Food Engineering

It may be wet and wild, but is it clean?

August 5, 2004
A close examination of processing plant water systems helps prevent product contamination.

Richard F. Stier
No food plant can operate without water. Besides being used for routine tasks such as hand washing and waste disposal, water often serves as a food ingredient. For this reason, processors need to ensure that the water coming into the facility is free of contamination and pure enough to use as a raw ingredient. It's also imperative that water remains potable upon arriving at and flowing through the facility's own plumbing. While every plant will have different water cleanliness requirements based upon individual processes, there are several steps that should be taken by all food processors to be sure that in-plant water quality is acceptable. These include testing water quality, updating plumbing diagrams, ensuring sufficient capacity and preventing backflow problems.

Water testing

Many processors assume that because they are using water from the local municipality, which should monitor water quality at the water treatment facility, that it is free of contamination. However, the condition of water can change as it flows through the pipes of the city and plant, especially if the piping is aged or in poor condition. For this reason, it is wise for all processors-even those using well water-to test the water as it comes into the plant and at several locations within the facility at least once a year. Sampling should be done at the location that is farthest from where the water enters the plant, and tests may be conducted in house or by a certified water testing laboratory.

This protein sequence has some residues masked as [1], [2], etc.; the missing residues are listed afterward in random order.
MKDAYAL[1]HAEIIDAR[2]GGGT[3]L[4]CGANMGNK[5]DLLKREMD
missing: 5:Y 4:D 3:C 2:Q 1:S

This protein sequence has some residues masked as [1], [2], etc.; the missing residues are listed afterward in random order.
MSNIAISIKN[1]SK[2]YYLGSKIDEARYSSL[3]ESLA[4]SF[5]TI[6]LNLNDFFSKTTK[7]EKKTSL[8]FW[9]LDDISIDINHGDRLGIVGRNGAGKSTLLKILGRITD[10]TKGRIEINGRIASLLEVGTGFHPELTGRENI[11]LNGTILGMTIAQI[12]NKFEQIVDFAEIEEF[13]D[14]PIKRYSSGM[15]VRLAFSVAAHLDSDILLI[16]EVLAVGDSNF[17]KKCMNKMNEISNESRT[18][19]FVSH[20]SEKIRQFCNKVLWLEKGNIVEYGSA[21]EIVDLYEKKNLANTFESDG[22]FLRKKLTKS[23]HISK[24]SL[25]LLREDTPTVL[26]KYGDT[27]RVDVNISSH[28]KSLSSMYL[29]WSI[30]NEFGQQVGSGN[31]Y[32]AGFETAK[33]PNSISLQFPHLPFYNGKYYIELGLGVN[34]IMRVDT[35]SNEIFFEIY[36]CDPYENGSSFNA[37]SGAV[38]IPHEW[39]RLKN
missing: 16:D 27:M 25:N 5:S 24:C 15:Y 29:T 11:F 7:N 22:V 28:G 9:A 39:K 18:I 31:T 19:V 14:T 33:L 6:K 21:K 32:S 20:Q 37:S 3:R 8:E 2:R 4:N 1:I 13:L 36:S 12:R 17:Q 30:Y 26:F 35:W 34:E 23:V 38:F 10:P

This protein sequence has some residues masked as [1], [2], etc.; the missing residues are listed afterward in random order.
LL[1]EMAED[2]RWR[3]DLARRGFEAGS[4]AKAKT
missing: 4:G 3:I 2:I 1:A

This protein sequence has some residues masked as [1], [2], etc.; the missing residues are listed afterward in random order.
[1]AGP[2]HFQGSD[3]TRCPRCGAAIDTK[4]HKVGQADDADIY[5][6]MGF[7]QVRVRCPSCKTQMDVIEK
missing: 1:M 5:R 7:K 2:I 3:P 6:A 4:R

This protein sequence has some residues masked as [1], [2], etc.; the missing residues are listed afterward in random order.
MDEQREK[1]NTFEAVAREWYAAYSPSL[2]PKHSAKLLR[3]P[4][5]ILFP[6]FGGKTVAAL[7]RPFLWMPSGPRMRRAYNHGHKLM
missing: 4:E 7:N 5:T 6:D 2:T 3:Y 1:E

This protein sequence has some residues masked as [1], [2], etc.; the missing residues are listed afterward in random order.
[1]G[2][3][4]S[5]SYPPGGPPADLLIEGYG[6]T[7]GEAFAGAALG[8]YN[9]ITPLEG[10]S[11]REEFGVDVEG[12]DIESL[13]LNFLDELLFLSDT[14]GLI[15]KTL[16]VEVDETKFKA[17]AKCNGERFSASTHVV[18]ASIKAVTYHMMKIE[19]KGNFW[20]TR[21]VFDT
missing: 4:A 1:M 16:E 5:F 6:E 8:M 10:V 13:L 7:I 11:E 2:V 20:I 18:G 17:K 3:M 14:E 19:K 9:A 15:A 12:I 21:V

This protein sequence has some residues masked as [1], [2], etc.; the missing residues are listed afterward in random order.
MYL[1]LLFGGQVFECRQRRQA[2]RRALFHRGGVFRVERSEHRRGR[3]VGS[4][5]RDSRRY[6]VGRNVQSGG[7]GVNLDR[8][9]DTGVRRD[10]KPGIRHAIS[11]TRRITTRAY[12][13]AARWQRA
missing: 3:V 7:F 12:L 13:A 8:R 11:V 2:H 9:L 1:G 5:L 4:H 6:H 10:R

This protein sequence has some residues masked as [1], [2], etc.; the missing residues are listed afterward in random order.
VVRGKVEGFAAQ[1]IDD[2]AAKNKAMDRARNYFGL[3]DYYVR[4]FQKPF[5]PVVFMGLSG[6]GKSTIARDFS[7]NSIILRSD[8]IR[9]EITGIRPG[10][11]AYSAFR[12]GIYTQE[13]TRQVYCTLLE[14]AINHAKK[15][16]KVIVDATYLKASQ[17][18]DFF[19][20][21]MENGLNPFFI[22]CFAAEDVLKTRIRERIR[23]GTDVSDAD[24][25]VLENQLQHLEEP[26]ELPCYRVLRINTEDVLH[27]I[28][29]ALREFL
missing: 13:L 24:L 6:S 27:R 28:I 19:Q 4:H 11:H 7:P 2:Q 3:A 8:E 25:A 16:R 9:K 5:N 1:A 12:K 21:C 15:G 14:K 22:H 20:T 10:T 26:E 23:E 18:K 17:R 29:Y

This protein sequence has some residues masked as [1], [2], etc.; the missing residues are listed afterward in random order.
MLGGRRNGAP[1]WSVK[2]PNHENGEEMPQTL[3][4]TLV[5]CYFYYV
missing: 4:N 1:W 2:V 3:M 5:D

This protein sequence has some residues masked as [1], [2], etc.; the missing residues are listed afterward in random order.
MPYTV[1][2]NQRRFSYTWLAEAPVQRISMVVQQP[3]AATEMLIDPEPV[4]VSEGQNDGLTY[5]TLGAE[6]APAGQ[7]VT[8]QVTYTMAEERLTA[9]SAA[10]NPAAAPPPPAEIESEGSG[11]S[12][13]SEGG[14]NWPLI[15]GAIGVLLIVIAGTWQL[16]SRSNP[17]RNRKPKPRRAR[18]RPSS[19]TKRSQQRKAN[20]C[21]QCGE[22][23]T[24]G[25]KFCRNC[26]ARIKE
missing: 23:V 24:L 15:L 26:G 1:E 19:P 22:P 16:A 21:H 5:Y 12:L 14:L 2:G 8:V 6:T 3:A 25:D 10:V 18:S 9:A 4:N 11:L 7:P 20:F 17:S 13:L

Plumbing diagrams

All processors should have updated plumbing diagrams which should show both water and waste water/ sewage lines, clearly indicate that there are no cross-connections, and demonstrate that sewage lines are not connected to the waste water lines at any point in the system.

Plumbing diagrams should also show any dead legs, or areas where water can accumulate. Dead legs can be problematic, because constant flow is what helps keep lines clean and free of debris or contamination.

Adequate capacity

It's important to consider whether the plumbing capacity is sufficient to meet the needs of the process. If water pressure drops during operations, it could indicate that the existing systems are not delivering enough water to meet specifications. This not only reduces operating efficiencies, but it could also have an adverse effect on food safety and quality. Plumbing systems must be designed to deliver enough water for processing, cleanup and other operations. Further, waste water systems must be sufficient. I once worked with a canned food processing facility where the toilets backed up and flooded the restrooms when all retorts were operating. Not only was this unsanitary, but it had an adverse affect on product quality and safety as workers ended up tracking waste to the plant floor.

Backflow prevention

All water lines either leading to or inside the plant need to be protected against backflow. During quality and safety audits inspectors will examine backflow and cross-connection check valves, vacuum breakers and air gaps that protect the system. They will also review how employees handle hoses and other devices used to dispense water. When training your staff about proper plant hygiene, don't forget to include a discussion of handling, use and storage of hoses and water systems. For example, providing hose hangers above floor level, but below the water pipes helps ensure that backflow prevention systems are functional and accessible for maintenance.

Because water is often a food ingredient, it needs to be scrutinized and protected with the same care as any other raw material used in the process. Failure to do so can result in contamination, which can have an enormously negative impact on product quality and safety.